Category Archives: Historical events

April, 1864–“Sticks and Stones May Break My Bones, But Words Can Never Hurt Me”

The Fort Pil­low Mas­sacre Proves the lie of this child­ish notion By Gary Far­row, Danville His­tor­i­cal Soci­ety Danville North Star April 23, 1864 The Fort Pil­low Mas­sacre Wash­ing­ton, April 16 — Yes­ter­day after­noon dis­patches were received from Gen­eral Sher­man regard­ing the … Con­tinue read­ing

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March 1864–The Richmond Boondoggle and Tales of Assassination

By Gary Far­row, Danville His­tor­i­cal Soci­ety Union Brigadier Gen­eral Hugh Jud­son Kil­patrick had big plans and even big­ger dreams. In des­per­a­tion, Lin­coln approved a raid by the 1st Ver­mont Cal­vary upon Rich­mond that even the Com­man­der of the Army didn’t … Con­tinue read­ing

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February, 1864–The General and His Demons

By Gary Far­row, Danville His­tor­i­cal Soci­ety A com­pli­cated fam­ily and men­tal ill­ness pushed and pulled a man who became one of the most accom­plished gen­er­als in the Civil War. The news was slow in Feb­ru­ary ’64: Lincoln’s Eman­ci­pa­tion Procla­ma­tion decree, free­ing … Con­tinue read­ing

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The Largest Refugee Crises Ever Created on the American Continent

By Gary Far­row, Danville His­tor­i­cal Soci­ety Civil War his­tory often gives short shrift to the fact that the con­flict pre­cip­i­tated the largest refugee cri­sis ever seen on the Amer­i­can con­ti­nent. Before we read Danville’s North Star reports for Jan­u­ary of 1864, … Con­tinue read­ing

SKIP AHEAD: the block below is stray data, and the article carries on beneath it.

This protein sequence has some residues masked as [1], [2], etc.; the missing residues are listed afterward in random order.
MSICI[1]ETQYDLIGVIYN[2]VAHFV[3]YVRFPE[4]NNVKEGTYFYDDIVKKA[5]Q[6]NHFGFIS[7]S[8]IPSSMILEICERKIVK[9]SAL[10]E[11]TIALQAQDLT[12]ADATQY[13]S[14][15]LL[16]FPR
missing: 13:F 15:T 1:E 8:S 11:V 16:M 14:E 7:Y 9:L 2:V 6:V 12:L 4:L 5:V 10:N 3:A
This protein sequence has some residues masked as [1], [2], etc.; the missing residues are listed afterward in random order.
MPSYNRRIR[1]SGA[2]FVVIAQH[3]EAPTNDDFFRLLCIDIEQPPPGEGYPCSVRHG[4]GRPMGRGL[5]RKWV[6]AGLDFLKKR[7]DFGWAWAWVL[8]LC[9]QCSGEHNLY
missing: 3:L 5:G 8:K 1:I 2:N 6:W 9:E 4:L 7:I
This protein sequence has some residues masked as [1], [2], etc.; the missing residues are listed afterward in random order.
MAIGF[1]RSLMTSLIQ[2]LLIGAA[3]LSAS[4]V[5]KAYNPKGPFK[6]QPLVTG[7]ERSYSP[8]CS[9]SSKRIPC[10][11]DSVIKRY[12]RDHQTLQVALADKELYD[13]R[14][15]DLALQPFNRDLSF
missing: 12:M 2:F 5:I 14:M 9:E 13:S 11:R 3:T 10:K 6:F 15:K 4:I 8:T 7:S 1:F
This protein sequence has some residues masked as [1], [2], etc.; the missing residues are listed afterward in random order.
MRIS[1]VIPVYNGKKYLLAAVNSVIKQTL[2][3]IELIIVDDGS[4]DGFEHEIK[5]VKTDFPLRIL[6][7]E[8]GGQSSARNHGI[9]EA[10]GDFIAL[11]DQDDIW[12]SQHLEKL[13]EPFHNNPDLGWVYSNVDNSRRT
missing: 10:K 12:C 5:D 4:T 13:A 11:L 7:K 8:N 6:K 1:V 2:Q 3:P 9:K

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Annual Celebratory Burn at Greenbank’s

Come join Hol­lis Prior and Dave Hous­ton on Sun­day, Jan­u­ary 12 at 1:00, to help cel­e­brate and honor the work that has been done at the his­toric park in Greenbank’s Hol­low. There will be the tra­di­tional bon­fire, burn­ing brush that … Con­tinue read­ing

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Celebrating a Pioneer Journey

By Patty Conly, Danville His­tor­i­cal Soci­ety A large and enthu­si­as­tic crowd enjoyed Autumn On (tem­porar­ily off) the Green, held on Sun­day, Octo­ber 6, despite the threat­en­ing gray skies and cool tem­per­a­tures of early Octo­ber. The weather, how­ever, was not a … Con­tinue read­ing

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Dec 1863–Fugitive Slave Law Schizophrenia in the North, King Cotton Implodes in the South and the Civil War is not Over

By Gary Far­row, Danville His­tor­i­cal Soci­ety The oblig­a­tion of states to return run­away slaves was writ­ten into the Con­sti­tu­tion; how­ever, the issue became a bar­gain­ing chip in the great Com­pro­mise of 1850 and con­tin­ued to be a light­ning rod between … Con­tinue read­ing

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Nov 1863–Confederate Spies Caught in a Sting, the Illinois Legislature Suspended, and the Women of Richmond Go Hungr

By Gary Far­row, Danville His­tor­i­cal Soci­ety Although part of the alliance of North­ern states, Illi­nois, espe­cially the south­ern por­tion of Lincoln’s home state, was a hotbed of rebel sen­ti­ment. Not only was it a place where plots against its sis­ter … Con­tinue read­ing

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October, 1863–Lincoln Pleads for Volunteers; Vermont Sends Blacks Back to Africa

By Gary Far­row, Danville His­tor­i­cal Soci­ety Danville’s son, rad­i­cal abo­li­tion­ist con­gress­man Thad­deus Stevens, con­tin­ued his litany of fiery rhetoric exco­ri­at­ing the South and the exas­per­ated Union­ist paper responded. Octo­ber 3, 1863 Danville North Star Thad­deus Stevens, of Penn­syl­va­nia, recently made a … Con­tinue read­ing

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September 1863–New Depths of Inhumanity Attained, Southern Noose Tightens and Wiggles

By Gary Far­row, Danville His­tor­i­cal Soci­ety Sep­tem­ber brought news about how the Union dealt with its desert­ers. Two men on oppo­site sides, whose twisted souls were fired ear­lier in the caul­dron that was the Kansas-Missouri Bor­der War, led their “troops” … Con­tinue read­ing

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